Kristen Lamb is an intelligent and eloquent writer and blogster. You can see her blog here.
She does this thing that many writers do, which is to describe the methods and means of storytelling and writing via metaphor. A sensible mode of instruction, of course. Tried and true as a thing that's been tried a lot and determined to be pretty true.
Thing is about metaphor, though, is it's like describing things with smells: when done aptly, has the power to reach into people and make them remember their childhood like the smell of vomited summer squash (a traumatic memory of mine, at least).
Her metaphors work well usually. She describes plot as the story's bones and she describes the antagonist as the story's engine. I like both of these ideas, not the least because they imply that stories are a kind of diesel-punk skeleton monster, tortured to action by the very thing that gives it life, which sounds cool (and I'll be logging it away as a thing to write about someday). There's a metaphor she uses that I don't think works, and that's something she says about character.
Characters, she says, are like your story's heart.
I don't think so, and this is why:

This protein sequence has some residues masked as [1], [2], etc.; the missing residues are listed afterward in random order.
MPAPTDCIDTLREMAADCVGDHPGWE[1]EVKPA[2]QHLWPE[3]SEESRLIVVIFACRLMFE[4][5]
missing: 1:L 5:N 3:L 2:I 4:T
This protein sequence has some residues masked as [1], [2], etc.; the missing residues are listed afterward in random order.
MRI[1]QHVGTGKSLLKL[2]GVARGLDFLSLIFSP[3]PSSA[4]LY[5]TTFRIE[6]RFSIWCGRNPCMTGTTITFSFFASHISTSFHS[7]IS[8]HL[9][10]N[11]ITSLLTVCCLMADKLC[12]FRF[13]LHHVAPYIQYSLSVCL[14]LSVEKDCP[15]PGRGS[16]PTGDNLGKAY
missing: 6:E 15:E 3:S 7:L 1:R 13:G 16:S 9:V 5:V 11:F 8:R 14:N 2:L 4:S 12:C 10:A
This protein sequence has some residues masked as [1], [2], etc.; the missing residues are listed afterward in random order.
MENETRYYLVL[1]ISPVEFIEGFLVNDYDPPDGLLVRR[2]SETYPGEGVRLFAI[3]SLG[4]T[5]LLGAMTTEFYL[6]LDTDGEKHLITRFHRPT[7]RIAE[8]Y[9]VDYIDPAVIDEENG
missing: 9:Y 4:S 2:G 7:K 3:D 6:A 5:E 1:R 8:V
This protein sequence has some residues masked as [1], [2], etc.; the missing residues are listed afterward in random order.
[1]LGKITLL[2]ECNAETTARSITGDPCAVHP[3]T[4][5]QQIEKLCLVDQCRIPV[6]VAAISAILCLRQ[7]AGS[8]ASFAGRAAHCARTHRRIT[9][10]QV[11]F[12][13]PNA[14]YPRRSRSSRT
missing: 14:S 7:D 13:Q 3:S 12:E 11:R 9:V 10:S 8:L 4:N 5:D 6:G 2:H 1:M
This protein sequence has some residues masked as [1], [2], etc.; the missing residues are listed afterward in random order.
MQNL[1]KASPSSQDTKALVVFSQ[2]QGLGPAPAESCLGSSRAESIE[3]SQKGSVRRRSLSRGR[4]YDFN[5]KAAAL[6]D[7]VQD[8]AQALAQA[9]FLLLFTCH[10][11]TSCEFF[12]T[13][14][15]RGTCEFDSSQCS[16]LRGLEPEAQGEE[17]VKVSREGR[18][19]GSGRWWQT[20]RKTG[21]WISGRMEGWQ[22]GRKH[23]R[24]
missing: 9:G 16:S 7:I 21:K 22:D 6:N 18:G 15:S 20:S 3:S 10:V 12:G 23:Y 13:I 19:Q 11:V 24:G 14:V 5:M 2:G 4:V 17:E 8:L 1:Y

In modern, western culture, the heart does two things: it provides (figuratively) provides emotion, and (literally) maintains life. I agree that characters have a part in giving stories life and emotion, but I don't think that those are a character's primary functions.
I think that a better metaphor to describe characters in stories would be fingers. This is why: if the diesel-punk skeleton from above has a heart, but no fingers, then it's an interesting idea, but it doesn't do anything. With fingers, the diesel-punk skeleton has the ability to move around and change things.
In a reductionist practice of analysis, stories need to move around. They need to misdirect, conjure, scratch, play music, make signals, conduct, strike out...they need to move. Characters provide movement--they're interactive--they do things.
I do not disagree that the diesel-punk skeleton/Antagonized Plot requires some sort of emotional center and maintainer of life like a heart; I also don't think that the fingers/characters would be divorced from the emotive and living functions of the heart. The characters, I will forever contest, express ever significant part of stories--the "heart" included. I just think that the heart of stories is kept somewhere other than in its characters.
I think that the heart of stories is kept in the reader and the writer, but I'm not sure how to describe that, so I'm going to think about it for a while before I try to explain.